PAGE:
I have ranked in three separate arts that are similar or actually came from the same root, but they are all different expressions so to speak. At one point I started in JKD Kali and later I switched over to Presas Arnis under Hock Hochheim who lead me to train with GM Remy Presas in Modern Arnis and GM Ernesto Presas in Kombatan Arnis. Hock's system at that time was a blend of GM Remy's and Ernesto's systems. By training in camps under GM Remy I learned Modern Arnis in a more deeper level than Hock's program, same thing with GM Ernesto in Kombatan. However by continuing to train with Hock helped give me a different perspective of both brother's arts, likewise in training in Kombatan gave me a different perspective of Modern Arnis and Modern Arnis gave me a different perspective of Kombatan. So I ranked in Hock's FMA program, Modern Arnis, and Kombatan. I currently teach a blend like Hock did of both brothers systems and still train with various masters in both Kombatan and Modern Arnis. Each instructor has different ways of doing things different insights which continue my growth as a martial artist.

    Likewise I enjoy the FMAs so I will still train with other FMA styles to gain further insights and to test my skills by picking up their drills and working with their people and such. But I had one training experience that lasted a little over a year when myself and one of my top students trained privately under another GM Art Miraflor in his personal style of escrima Mirarada escrima. We emptied our cups (so to speak) and just let him be the guide and teach us what he wanted to in his system. When we started there wasn't any thought of rank it was for me and Kevin just personal growth and like DVOCHAN said "Would it be refreshing just going to class as an open book?" To that I reply HECK YEAH. GM Art was only going to be with us for a couple of months so we just trained and listened to him tell us about a period of history (late 60's mid 70's) when he trained with GM Angle Cabals and GM Leo Giron and it ended up being a little over year. At first I wasn't real impressed with his system (but I knew when to shut up and be a student) so I kept my thoughts to myself and my student as we would analyze his techniques and such. As time went by we had a great time and learned a lot. Some of which I brought back into my classes and continue to teach in my Presas Arnis classes. GM Art gave us another perspective on our blocks, striking, footwork, all of which is in or primary art but which he gave us new insights for. However if I didn't have my prior training I would never have gotten or understood in a years time. In the end it came out to be a mutual training and learning experience for all of us. Because of Kevin's and mine experience in the FMAs, we would RESPECTFULLY question things. Sometimes our prior training responses would come through and we would get into discussions why we did one thing and he did another and so on.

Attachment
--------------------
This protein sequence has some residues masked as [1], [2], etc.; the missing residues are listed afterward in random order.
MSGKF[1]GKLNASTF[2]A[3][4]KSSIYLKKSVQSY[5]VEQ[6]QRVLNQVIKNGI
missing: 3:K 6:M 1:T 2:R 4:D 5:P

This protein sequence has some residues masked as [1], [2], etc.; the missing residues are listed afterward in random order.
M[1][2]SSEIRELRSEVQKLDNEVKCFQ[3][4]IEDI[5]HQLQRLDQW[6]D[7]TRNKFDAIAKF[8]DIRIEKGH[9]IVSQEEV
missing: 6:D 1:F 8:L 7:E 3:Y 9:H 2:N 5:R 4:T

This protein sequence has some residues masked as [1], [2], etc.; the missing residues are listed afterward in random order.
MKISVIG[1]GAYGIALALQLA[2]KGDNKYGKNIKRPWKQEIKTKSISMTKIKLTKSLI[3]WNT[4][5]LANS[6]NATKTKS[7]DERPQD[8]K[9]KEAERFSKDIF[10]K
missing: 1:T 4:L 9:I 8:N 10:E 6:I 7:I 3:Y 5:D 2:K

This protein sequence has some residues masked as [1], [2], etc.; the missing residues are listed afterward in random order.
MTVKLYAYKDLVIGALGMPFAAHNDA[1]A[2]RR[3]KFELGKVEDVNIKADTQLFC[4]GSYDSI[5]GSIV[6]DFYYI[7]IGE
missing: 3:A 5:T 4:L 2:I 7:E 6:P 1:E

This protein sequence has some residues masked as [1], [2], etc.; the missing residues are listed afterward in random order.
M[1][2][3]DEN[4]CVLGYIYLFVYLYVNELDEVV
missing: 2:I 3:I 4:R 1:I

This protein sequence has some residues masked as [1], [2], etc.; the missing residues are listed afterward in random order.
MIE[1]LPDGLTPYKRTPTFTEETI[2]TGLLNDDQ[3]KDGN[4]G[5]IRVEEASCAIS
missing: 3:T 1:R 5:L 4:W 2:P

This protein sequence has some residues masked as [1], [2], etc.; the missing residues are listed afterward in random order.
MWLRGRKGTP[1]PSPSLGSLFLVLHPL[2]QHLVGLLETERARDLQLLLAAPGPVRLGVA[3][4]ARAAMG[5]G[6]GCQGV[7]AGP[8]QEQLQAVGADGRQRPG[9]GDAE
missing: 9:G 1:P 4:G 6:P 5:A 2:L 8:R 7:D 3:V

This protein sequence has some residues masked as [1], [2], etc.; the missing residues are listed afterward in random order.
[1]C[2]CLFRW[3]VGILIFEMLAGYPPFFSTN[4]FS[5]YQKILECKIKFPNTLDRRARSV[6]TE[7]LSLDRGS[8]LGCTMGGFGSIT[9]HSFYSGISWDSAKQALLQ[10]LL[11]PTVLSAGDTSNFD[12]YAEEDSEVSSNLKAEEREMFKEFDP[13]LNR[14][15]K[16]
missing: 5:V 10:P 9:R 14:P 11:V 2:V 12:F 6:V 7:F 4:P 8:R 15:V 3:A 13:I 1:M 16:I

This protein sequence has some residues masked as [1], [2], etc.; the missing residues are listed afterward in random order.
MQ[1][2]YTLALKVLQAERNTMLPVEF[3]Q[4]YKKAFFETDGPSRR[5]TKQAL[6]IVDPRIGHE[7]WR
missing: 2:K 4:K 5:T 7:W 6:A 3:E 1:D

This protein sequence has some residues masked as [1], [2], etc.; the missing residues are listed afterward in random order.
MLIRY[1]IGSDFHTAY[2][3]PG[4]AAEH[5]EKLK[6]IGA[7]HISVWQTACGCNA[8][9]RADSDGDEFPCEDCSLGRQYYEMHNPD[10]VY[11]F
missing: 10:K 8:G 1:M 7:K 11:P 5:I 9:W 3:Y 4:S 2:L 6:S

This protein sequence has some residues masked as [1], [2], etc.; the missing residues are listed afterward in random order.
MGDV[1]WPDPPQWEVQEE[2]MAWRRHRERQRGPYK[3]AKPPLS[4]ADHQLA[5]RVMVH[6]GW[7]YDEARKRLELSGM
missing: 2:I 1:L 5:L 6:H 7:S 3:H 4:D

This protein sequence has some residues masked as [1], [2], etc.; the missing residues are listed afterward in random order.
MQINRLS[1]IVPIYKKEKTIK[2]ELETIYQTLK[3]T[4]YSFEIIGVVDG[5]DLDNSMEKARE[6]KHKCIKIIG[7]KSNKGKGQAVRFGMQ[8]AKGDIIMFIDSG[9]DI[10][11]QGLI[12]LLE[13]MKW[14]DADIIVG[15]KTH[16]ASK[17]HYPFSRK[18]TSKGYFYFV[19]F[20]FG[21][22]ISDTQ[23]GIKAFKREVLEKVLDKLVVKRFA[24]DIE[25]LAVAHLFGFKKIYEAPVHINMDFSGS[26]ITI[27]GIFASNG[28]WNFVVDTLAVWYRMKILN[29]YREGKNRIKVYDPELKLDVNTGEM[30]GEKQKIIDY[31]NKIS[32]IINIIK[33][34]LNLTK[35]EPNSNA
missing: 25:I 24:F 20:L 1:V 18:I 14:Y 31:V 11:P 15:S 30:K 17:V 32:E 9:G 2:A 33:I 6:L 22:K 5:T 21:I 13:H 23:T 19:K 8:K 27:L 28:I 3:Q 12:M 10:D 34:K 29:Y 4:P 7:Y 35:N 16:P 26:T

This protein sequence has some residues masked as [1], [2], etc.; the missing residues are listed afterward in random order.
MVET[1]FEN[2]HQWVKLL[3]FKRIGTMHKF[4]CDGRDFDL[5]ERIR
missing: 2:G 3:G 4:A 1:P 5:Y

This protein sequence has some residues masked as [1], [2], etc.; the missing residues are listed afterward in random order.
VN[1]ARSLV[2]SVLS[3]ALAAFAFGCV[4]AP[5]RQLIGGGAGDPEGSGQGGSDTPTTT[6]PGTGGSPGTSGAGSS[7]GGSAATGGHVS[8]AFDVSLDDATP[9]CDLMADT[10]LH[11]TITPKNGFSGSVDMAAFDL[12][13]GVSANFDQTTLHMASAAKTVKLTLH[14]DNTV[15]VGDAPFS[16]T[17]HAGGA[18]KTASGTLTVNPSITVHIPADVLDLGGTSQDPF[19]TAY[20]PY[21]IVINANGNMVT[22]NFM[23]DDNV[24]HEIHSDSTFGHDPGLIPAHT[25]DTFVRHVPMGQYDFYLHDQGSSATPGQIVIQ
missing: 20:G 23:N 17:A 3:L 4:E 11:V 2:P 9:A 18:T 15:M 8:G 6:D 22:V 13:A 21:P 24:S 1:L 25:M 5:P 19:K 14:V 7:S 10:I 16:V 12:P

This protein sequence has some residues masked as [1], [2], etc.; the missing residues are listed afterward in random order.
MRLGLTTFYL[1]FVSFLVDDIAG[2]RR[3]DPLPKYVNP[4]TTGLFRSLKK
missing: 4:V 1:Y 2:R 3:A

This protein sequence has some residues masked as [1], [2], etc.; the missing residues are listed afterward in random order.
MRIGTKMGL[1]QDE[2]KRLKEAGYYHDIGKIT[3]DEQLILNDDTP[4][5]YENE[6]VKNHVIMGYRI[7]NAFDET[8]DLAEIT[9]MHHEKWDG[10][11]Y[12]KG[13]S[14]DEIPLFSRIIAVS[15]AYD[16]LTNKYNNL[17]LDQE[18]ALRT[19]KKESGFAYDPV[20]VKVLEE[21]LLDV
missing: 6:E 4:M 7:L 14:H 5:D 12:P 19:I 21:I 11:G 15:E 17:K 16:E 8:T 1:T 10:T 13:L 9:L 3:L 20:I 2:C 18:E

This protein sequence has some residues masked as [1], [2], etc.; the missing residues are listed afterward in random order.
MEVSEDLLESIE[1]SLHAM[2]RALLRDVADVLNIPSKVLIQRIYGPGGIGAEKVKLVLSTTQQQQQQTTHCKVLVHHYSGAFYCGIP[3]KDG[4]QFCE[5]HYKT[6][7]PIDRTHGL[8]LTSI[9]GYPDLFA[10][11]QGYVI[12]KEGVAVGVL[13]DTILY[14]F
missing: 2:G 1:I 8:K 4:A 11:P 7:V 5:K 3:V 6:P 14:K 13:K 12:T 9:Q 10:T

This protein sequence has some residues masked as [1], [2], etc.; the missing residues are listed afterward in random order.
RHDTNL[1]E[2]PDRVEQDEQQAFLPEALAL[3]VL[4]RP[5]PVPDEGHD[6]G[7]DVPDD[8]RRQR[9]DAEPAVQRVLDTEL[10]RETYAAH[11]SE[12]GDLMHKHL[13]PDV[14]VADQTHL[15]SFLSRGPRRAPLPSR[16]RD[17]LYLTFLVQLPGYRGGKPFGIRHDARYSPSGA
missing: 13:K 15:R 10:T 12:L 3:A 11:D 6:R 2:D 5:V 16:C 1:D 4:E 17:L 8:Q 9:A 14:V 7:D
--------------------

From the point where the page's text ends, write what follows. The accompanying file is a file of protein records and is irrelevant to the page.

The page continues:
So I see it from another view, training in a similar style can reap big rewards.

    This is true (refering to the Bolded words above). I teach a double stick drill series I call the Defensive Responses (DR), which are five different ways of force to force blocking. We start off with a feed of 8 angles of attack (AOA) and they block 1 DR off of the 8 AOA. Then I feed random and at a faster speed while feeding in added thrusts to stress test. The goal is to stay in the proper DR but often times they will (once they know them) go to a different DR. With often the explanation well "that just seemed more natural" (meaning that was the most logical defense). I kindly tell them well that shows you are learning because in real life it doesn't matter what DR (i.e. style of martial art) you do just make sure it does the job. However please stay in the drill for now.

    This is really left up to the instructor (school) not the student as to what belt to wear. Often times instructors can tell if you have trained before, and they make the determination about what belt to wear.
     
  12. oldwarrior

    oldwarrior Green Belt